Smurfs could turn kids blue

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COLLECTABLE: Azrael the cat is part of the Smurfs collection BP is handing out to drivers.

PINT-SIZED Smurfs being handed out to drivers in a BP petrol promotion may be a choking hazard.

Eastern Bay parents have raised concern about the cute promotional toys, which stand just 25 millimetres high, saying they could easily end up in the mouths of small children who could then choke on them.

The packaging contains a “0-3 ban” symbol and a warning text: “WARNING – not suitable for children under three years. Choking hazard due to small parts. This toy should be used by young children under adult supervision.”

However, some parents who contacted the Beacon have questioned whether it is realistic to expect that a four-year-old child, who would be warranted to use the toy according to the packaging, would safely manage the toy so it did not end up in the mouth of a younger sibling.

BP corporate and external affairs manager Leigh Taylor said the Smurfs was a heritage association for BP, and the promotion was the company’s way of thanking customers for coming to BP.

She said BP NZ has worked with its supplier to ensure all the legal requirements were met.

However, as highlighted, she said “these items are not suitable for children under three years of age and we recommend they are used by young children under adult supervision … this information is included on the individual packets.”

When it comes to the risk posed by small toys, Safekids Aotearoa says if a toy will go through a toilet roll it is unsafe and should not be used by small children.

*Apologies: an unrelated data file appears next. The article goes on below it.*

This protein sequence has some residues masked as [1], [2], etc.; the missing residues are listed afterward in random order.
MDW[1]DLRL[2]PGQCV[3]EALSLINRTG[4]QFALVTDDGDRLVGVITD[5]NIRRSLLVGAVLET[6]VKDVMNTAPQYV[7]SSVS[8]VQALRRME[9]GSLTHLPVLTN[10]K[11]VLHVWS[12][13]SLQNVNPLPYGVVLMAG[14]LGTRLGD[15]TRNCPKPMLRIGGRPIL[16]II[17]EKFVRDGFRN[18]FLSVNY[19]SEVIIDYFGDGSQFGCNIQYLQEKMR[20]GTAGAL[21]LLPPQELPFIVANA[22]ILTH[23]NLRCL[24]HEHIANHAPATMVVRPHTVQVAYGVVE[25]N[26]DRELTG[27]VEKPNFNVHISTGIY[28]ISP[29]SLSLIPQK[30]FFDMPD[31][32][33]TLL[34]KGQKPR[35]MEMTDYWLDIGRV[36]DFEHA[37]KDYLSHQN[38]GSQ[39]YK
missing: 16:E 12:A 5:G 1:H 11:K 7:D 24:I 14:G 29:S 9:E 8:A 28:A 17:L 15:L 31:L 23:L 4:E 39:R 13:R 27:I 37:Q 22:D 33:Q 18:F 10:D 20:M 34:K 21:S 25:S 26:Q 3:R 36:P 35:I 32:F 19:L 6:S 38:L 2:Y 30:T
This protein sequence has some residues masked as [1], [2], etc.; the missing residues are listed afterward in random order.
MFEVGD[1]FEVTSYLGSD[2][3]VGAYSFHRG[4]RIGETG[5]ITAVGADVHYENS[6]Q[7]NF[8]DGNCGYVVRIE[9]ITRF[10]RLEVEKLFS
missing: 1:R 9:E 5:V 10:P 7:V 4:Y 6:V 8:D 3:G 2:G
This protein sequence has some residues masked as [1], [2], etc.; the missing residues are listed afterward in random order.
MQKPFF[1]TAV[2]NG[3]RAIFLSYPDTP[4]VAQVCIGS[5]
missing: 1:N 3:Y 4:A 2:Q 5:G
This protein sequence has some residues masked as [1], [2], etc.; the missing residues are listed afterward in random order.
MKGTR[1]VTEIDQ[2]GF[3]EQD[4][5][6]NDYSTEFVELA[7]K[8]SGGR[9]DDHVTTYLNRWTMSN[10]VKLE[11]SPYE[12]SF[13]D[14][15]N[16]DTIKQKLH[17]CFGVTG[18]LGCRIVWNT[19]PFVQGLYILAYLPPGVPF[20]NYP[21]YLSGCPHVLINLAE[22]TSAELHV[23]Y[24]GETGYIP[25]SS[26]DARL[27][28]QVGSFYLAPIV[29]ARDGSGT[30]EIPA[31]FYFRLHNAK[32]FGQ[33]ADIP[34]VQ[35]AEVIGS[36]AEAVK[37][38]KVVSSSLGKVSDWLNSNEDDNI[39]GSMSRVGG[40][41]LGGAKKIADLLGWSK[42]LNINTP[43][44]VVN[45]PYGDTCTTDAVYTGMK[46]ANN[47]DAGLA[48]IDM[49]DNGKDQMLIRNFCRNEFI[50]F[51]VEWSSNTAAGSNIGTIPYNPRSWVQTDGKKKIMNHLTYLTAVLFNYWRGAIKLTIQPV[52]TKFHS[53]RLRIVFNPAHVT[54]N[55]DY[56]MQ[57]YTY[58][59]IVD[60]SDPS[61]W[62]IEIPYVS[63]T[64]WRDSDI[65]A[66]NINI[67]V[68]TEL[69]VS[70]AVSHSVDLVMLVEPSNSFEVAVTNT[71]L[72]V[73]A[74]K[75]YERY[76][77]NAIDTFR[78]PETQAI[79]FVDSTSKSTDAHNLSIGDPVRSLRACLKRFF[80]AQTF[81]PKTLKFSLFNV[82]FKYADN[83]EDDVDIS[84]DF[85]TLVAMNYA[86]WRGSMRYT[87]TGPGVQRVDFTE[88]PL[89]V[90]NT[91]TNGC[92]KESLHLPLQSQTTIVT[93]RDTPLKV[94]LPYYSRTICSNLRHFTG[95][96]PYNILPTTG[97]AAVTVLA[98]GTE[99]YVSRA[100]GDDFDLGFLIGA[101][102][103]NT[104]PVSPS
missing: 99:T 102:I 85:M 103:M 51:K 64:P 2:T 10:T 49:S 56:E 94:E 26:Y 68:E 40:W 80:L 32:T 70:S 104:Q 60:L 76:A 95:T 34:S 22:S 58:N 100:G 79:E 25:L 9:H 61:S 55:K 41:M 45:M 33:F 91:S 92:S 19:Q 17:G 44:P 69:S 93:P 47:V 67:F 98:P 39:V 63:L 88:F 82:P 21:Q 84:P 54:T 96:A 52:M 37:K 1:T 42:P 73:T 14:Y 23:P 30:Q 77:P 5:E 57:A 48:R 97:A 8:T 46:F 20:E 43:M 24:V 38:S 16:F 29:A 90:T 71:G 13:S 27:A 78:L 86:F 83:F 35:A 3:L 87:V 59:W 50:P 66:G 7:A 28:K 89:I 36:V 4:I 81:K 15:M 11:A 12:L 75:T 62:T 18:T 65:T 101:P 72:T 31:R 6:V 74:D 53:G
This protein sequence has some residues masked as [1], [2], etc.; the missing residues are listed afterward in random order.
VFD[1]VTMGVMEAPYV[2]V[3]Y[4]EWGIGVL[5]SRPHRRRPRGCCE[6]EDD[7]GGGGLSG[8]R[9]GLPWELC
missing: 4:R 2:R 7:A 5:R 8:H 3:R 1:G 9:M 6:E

“Since 2007, suffocation has overtaken vehicle traffic crashes as the leading cause of fatal injury death among children,” Safekids says.

“Suffocation almost exclusively affects very young children under the age of four, and particularly those under one year old. Nearly half of suffocation injuries were caused by choking on food or other objects.”

Ministry of Business, Innovation and Employment senior product safety analyst Brendon Noonan said it was worth noting that there were many items in the home that posed potential choking hazards to young children, ranging from older children’s toys, to food and coins.

“Parental and carer supervision and care is essential in ensuring the safety of children,” he said.

MBIE has a range of resources available to parents about creating child-safe environments.

“Many toys carry age guidance information to assist parents and carers in making informed decisions about the suitability of a particular toy for their particular situation,” Mr Noonan said.

“Trading Standards provides guidance for parents and carers to help them assess the suitability of toys for their children on our website.”

He said if parents had concerns about the Smurf toys, they should lodge a complaint with the Commerce Commission.

“The Commerce Commission is responsible for administering the Product Safety Standards (Toys) Regulations 2005, which address small parts choking hazards from toys for young children 36 months and younger,” Mr Noonan said.

“The commission would need to review the complaints and make a determination on whether the regulations apply to this particular item.”

Warning labels not to be used to avoid compliance

THE dangers of children under 36 months choking are highlighted on the Commerce Commission website.

“Most children under the age of 36 months do not have a developed coughing reflex,” the website states.

This Product Safety Standard aims to reduce the risk of injury or death to young children by ensuring that toys intended for their use are not so small, or do not have parts so small, that they could be swallowed or ingested causing choking.

You cannot use labels to avoid complying with the standard and the regulations for toys that are intended for use by children up to 36 months of age.

For example, if you place a label on a baby’s rattle stating “Not for children under 36 months of age”, the rattle must still comply with the standard as it is the type of toy intended to be used by an infant.



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